A third member of the FDA’s Peripheral and Central Nervous System Drugs Advisory Committee has resigned in the wake of Biogen’s controversial Aduhelm approval, slamming the agency as he left and further deepening the controversy surrounding the decision.

Harvard University professor Aaron Kesselheim quit in protest Thursday afternoon, calling the Aduhelm OK “probably the worst drug approval decision in recent U.S. history.” Kesselheim follows both Joel Perlmutter, a neurologist from Washington University in St. Louis, and David Knopman, a neurologist from the Mayo Clinic, out the door.

Endpoints News

Keep reading Endpoints with a free subscription

Unlock this story instantly and join 109,100+ biopharma pros reading Endpoints daily — and it's free.

David Knopman (Mayo Clinic via YouTube)

A sec­ond ad­comm mem­ber aban­dons his post in af­ter­math of con­tro­ver­sial ad­u­canum­ab de­ci­sion

As the fallout from the FDA’s approval of Alzheimer’s med aducanumab grows, a second member of the adcomm overseeing that drug’s review has walked away. But even with two experts now having resigned from that committee in protest, is there enough broad-level outrage to prevent another aducanumab from getting approved?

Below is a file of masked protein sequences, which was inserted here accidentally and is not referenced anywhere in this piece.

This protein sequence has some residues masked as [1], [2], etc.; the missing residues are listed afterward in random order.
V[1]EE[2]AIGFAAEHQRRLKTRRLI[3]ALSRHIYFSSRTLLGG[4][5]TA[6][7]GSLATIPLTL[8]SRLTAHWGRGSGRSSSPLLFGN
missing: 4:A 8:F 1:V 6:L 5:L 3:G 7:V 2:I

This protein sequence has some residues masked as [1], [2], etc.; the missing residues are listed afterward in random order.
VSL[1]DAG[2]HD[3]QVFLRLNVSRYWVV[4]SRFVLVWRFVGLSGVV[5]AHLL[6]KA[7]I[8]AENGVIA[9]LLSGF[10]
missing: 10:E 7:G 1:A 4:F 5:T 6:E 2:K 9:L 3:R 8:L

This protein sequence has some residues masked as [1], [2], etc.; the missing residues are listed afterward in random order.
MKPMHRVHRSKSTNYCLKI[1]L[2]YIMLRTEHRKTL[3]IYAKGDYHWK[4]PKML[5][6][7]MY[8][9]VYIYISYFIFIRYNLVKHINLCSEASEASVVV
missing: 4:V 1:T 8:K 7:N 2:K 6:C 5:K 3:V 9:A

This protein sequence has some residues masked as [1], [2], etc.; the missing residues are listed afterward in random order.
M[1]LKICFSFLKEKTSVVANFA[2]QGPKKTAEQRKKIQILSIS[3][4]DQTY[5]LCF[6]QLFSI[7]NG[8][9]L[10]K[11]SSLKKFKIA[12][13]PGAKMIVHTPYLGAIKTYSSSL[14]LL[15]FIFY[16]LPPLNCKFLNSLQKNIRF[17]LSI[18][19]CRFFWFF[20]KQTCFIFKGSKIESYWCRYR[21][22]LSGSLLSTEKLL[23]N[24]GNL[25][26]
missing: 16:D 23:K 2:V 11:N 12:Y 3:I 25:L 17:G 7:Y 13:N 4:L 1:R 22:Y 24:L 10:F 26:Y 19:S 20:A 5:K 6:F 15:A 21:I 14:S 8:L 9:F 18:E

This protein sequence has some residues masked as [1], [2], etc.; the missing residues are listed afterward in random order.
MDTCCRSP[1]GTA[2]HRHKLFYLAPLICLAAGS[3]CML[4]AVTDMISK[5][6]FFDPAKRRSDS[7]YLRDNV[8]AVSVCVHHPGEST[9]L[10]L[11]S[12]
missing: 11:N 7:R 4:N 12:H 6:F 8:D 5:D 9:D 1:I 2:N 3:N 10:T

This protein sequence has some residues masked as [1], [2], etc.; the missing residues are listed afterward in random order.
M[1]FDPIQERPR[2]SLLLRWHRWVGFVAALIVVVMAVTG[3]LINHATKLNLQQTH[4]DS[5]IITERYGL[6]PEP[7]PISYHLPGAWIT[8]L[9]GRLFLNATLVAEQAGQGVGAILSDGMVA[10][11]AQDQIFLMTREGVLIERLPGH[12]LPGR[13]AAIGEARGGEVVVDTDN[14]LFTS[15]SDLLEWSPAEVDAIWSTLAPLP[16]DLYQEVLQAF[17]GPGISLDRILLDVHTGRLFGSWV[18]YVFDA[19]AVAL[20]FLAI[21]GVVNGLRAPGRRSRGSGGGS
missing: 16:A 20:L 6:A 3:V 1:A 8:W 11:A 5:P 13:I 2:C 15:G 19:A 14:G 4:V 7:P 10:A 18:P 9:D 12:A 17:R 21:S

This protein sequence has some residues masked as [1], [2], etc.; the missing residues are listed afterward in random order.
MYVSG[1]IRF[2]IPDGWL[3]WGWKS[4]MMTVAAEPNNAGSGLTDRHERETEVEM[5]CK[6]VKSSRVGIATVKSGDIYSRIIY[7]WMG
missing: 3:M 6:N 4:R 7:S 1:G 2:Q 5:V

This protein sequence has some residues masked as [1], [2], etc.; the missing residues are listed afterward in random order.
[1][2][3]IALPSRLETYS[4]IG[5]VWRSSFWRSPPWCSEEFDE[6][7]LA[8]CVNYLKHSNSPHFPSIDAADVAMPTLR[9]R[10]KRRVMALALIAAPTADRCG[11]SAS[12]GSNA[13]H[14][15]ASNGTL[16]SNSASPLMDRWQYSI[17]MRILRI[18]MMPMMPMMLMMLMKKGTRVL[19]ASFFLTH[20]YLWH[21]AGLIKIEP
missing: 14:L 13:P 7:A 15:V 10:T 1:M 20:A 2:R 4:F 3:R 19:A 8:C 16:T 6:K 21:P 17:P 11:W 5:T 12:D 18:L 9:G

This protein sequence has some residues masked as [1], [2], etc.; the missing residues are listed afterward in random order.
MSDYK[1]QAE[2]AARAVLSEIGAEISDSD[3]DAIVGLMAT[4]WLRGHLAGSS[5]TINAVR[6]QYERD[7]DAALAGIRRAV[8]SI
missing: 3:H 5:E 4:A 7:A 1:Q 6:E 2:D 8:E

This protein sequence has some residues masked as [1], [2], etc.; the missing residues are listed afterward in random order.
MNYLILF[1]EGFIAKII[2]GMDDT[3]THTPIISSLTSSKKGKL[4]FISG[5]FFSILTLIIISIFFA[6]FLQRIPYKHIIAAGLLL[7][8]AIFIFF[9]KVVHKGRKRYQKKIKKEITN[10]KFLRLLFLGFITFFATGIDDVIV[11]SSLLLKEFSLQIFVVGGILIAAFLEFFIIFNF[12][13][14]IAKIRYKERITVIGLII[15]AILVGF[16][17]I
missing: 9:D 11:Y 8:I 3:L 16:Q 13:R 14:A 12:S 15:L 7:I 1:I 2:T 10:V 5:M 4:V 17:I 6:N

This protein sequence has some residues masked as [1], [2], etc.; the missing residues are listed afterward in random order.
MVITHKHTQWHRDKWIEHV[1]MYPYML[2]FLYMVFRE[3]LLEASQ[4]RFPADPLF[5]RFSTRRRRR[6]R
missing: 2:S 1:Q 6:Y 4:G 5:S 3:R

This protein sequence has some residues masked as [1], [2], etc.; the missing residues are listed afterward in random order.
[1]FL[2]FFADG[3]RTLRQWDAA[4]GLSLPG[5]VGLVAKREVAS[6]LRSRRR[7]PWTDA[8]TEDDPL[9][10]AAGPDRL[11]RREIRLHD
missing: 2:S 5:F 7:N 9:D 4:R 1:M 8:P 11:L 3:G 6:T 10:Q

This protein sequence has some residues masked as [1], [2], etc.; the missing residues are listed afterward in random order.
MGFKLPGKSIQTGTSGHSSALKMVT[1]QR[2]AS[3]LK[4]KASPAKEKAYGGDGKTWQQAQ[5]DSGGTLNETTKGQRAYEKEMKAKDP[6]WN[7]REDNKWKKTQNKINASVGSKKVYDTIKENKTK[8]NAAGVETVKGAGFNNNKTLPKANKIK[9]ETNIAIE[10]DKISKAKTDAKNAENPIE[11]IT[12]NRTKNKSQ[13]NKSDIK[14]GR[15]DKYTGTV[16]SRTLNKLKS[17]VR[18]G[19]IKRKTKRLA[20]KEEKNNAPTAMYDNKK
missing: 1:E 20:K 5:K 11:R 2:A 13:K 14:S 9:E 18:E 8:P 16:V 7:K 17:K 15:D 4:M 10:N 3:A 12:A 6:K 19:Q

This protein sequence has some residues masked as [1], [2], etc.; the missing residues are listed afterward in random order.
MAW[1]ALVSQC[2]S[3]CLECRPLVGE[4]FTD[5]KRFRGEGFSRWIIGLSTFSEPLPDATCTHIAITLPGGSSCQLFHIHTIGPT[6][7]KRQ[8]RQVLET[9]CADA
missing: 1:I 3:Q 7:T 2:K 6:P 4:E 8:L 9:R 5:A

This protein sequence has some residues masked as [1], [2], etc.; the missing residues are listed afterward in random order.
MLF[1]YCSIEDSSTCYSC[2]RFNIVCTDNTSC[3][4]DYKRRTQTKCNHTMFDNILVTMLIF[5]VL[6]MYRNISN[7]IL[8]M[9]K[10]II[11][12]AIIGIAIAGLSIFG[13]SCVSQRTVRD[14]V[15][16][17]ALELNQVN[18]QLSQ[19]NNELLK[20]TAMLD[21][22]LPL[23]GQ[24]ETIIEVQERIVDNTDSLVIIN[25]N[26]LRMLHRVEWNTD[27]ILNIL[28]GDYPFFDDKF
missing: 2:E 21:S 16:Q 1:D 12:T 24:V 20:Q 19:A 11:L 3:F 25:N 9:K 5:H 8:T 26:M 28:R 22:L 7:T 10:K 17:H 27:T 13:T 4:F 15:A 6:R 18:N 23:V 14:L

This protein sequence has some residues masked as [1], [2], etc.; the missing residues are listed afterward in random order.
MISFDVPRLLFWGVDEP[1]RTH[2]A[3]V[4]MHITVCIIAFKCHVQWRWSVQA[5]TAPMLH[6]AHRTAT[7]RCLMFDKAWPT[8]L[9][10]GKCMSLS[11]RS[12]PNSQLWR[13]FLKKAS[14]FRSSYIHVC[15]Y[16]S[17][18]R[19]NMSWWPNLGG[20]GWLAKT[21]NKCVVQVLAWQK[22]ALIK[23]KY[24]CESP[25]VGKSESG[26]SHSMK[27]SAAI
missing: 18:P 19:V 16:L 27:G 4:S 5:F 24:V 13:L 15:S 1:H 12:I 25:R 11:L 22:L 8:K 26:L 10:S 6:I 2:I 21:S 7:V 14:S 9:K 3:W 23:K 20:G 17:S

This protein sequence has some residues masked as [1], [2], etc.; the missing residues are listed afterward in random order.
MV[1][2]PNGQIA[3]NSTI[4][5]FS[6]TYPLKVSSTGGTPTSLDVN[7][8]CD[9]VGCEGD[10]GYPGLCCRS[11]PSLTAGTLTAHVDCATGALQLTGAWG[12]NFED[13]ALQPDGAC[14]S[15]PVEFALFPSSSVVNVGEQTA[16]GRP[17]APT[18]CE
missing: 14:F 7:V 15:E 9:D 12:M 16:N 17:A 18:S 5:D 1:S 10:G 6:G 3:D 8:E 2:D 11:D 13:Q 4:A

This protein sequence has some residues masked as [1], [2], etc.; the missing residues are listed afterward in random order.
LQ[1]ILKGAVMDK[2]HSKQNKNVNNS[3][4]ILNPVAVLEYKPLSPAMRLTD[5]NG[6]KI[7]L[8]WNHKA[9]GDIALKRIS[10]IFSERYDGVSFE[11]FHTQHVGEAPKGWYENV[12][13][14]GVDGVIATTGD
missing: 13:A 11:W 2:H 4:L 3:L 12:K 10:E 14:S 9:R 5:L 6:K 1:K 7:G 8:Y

The FDA on Wednesday lost another member of its Peripheral and Central Nervous System Drugs Advisory Committee as Mayo Clinic neurologist David Knopman hit the exit over the agency’s decision to approve Biogen’s Alzheimer’s drug Aduhelm despite the committee’s near-unanimous vote against it.

Endpoints News

Keep reading Endpoints with a free subscription

Unlock this story instantly and join 109,100+ biopharma pros reading Endpoints daily — and it's free.

FDA au­tho­rizes about 10M J&J vac­cine dos­es, trash­es 60M more from trou­bled Emer­gent plant

The FDA on Friday released about 10 million doses of J&J’s vaccine for use, and disposed of another 60 million doses that were manufactured at the now-shuttered Emergent BioSolutions facility in Baltimore where cross-contamination occurred.

The agency said it’s not yet ready to allow the Emergent plant to be included in the J&J EUA, but that may occur soon. FDA came to the decision to authorize some of the doses after reviewing facility records and quality testing results.

The IPO 4-1-1: Four fil­ings, a pric­ing and a with­draw­al head­line this week's Nas­daq ac­tion as raise ap­proach­es $7.5B

Editor’s note: Interested in following biopharma’s fast-paced IPO market? You can bookmark our IPO Tracker here.

Another week, another horde of biotechs is doing the Nasdaq dance.

This week saw four companies file their SEC paperwork ahead of expected debuts, another hit Nasdaq on Friday and a sixth formally withdrew its bid to go public. Aerovate Therapeutics, Ocean Biomedical and Acumen Pharmaceuticals all penciled in initial raises of $100 million, while Dermata Therapeutics is estimating a modest $18 million raise.